Tips for Socializing Your DogFriday, February 15th, 2019, 9:01 am
Socializing is an important step in training your dog to play well with others. There are a number of programs designed to help socialize your dog, but you do need to continue working with your canine friend on a regular basis to ensure that he remains happy and friendly around others. Otherwise, they may forget all about their socialization lessons. Here are a few tips for socializing your dog so that they enjoy their time spent with others.
If you adopt your dog as a puppy, begin socializing early. Ideally, you’ll let your new puppy meet other people, dogs, and animals when they are around four weeks old. They are the most receptive to meeting others while they’re between four and 14 weeks old, so during that time, have them around as many people, animals, and even different sounds and scents as you can. If you’ve adopted an older dog, though, don’t worry—they can still learn to be social, it might just take a little extra time.
To help reinforce everything your dog has learned from socialization training, you want to make sure they socialize regularly. Part of this may occur naturally—you may have friends over regularly who will help your dog get used to other people. You may see other dogs on walks or have friends who live nearby who bring their dogs over for play dates. If you don’t, you may want to set aside time once a week to visit a dog park.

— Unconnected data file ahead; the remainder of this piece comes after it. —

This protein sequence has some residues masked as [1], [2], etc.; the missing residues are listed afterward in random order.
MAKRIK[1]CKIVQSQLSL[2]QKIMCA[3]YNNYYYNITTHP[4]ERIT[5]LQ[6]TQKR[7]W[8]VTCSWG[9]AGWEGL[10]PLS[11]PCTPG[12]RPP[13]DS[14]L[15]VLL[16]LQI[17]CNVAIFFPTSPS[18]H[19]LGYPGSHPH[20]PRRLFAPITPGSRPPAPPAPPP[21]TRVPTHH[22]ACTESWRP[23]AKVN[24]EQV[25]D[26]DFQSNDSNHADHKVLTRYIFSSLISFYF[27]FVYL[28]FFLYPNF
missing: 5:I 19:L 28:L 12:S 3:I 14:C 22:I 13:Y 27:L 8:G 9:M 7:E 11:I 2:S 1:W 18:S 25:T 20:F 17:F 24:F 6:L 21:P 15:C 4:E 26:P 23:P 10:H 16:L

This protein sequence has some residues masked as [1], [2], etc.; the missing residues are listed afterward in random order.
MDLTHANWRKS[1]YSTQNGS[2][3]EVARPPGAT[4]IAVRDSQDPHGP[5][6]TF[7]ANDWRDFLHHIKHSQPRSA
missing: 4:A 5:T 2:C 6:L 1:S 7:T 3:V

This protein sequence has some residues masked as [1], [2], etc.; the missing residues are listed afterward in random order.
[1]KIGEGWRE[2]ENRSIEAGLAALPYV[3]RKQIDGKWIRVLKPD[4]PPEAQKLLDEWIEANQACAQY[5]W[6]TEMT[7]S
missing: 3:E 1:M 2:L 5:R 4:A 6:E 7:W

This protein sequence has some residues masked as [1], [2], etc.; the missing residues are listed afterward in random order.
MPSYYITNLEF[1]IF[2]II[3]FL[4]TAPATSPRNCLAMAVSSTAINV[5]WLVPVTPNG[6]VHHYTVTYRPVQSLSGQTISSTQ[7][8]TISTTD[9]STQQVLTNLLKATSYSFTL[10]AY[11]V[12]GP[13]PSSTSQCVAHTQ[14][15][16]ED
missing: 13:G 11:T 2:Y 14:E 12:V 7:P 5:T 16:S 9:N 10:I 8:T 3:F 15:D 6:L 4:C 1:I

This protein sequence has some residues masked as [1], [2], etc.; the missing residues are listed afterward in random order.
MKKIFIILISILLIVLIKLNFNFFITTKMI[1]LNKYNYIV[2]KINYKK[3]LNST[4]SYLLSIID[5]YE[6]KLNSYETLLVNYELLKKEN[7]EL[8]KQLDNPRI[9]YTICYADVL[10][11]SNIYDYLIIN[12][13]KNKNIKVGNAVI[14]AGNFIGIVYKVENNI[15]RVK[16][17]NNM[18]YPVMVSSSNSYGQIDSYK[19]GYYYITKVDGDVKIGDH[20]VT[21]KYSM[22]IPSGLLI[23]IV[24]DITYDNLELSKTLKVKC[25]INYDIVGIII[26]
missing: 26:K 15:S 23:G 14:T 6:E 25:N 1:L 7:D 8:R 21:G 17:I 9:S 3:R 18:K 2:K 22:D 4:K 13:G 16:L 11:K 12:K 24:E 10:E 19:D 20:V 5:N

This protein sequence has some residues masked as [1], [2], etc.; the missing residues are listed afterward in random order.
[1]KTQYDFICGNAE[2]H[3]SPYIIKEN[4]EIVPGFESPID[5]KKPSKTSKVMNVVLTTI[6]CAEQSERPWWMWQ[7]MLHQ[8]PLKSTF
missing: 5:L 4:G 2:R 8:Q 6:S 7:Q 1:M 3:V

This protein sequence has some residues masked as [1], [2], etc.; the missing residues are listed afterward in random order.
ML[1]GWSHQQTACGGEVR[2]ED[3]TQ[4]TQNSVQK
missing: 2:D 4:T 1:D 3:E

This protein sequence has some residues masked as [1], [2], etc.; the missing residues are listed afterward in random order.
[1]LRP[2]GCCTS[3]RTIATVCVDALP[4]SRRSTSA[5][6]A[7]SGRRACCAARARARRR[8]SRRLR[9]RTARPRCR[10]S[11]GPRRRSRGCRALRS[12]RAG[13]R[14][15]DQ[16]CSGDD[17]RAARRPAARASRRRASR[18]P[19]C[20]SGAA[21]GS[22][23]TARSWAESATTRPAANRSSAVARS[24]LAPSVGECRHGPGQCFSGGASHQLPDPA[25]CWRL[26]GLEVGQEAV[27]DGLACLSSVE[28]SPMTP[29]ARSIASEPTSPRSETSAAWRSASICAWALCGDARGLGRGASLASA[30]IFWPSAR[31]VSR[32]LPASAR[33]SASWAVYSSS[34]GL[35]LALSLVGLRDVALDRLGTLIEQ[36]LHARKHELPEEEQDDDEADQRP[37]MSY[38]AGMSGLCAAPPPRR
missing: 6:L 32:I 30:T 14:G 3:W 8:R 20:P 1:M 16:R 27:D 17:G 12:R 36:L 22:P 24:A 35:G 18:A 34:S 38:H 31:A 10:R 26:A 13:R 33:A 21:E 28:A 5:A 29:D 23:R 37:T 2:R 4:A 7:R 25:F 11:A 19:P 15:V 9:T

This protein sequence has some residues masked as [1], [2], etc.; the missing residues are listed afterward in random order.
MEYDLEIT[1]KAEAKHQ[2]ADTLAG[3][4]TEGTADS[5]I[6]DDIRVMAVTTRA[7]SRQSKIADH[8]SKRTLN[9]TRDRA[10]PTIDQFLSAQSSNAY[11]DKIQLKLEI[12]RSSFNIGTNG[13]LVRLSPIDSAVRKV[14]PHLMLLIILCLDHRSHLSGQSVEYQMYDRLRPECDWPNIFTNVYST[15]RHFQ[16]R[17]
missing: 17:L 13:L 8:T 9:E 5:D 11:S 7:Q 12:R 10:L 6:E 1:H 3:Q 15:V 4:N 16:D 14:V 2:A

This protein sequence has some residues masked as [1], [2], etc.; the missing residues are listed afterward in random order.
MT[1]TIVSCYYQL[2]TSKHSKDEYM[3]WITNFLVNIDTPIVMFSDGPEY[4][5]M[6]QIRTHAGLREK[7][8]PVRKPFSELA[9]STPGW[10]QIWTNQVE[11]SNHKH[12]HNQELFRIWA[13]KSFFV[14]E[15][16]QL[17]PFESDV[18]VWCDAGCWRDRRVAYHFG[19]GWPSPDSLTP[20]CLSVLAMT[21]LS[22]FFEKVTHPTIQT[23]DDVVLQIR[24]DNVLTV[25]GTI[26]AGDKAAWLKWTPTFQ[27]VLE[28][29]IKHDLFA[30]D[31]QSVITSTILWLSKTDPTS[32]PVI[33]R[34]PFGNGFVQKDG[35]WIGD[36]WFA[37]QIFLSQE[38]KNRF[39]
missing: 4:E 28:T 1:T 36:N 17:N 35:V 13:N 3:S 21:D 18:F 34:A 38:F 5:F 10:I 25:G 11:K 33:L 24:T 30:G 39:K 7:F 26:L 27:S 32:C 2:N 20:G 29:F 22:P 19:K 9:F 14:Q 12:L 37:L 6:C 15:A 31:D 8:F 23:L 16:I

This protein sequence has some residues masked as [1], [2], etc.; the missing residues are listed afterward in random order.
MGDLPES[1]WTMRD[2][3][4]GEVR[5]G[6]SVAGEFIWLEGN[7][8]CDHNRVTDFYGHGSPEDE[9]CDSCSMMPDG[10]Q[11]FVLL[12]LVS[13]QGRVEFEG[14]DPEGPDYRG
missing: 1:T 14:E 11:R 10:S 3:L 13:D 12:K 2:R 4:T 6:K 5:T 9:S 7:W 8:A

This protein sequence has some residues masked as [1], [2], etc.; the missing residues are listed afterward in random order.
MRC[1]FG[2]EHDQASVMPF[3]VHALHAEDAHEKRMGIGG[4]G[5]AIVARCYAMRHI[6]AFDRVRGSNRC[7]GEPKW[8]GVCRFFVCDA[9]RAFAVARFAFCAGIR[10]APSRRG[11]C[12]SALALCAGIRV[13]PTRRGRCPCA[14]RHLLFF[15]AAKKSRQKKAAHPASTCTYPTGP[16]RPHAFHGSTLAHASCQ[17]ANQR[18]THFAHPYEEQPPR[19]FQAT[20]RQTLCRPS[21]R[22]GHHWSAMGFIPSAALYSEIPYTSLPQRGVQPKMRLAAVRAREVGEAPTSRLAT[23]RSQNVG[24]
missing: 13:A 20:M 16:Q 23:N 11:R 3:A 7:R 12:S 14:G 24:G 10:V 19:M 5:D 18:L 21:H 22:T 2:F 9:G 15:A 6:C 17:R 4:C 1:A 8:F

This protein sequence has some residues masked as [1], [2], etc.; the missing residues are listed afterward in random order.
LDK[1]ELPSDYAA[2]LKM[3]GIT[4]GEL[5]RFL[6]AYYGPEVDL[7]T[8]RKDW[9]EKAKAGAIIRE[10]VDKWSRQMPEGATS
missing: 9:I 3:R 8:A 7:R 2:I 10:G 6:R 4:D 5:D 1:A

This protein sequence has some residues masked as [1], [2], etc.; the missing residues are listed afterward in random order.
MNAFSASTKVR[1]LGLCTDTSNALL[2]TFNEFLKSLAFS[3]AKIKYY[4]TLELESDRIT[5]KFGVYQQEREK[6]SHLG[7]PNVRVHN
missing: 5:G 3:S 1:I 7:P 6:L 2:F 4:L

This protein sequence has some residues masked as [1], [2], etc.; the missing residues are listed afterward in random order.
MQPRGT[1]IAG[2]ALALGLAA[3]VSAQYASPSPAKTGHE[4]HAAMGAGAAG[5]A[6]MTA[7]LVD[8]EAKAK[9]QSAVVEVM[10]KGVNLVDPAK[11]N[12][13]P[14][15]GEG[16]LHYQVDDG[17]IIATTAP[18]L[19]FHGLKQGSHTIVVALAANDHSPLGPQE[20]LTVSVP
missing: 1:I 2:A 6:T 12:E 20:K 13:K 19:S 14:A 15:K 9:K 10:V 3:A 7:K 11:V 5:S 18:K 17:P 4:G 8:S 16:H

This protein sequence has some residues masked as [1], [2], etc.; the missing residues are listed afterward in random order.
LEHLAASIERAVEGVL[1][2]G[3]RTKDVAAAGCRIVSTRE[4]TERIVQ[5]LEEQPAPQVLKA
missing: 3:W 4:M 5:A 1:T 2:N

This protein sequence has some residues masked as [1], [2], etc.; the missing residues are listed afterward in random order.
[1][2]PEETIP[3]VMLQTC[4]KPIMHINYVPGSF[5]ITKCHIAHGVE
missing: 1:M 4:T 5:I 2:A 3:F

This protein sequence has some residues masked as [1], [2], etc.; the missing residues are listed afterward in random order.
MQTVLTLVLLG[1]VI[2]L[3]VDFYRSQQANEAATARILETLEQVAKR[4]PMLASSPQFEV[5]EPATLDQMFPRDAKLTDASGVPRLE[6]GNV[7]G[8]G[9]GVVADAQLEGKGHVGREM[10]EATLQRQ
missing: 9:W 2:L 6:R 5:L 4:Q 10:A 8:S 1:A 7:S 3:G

Don’t Overdo It
That said, you also need to be aware of when your dog has had enough and wants to go home. In the beginning, your dog may tire of being around others fairly quickly, especially if you have adopted an older dog who isn’t used to being around children or energetic puppies. Being too social can actually have some harmful side effects. If you notice your dog cowering, backing away, barking, or otherwise looking like they’ve had enough, it may be time to go.
Visit the Right Place
You want to make sure that wherever you take your dog for socialization, it’s a place that they feel safe and will encourage them to socialize. A dog park with lots of loud noises may not be the right place to start socializing. Likewise, you may not want to take your dog to visit friends who have young children if your dog hasn’t been around kids much. Think through what may happen at any place before you take your dog there to socialize.
Have questions about socialization or want to enroll your dog in one of our training programs? Contact The Connected Canine today for more information.
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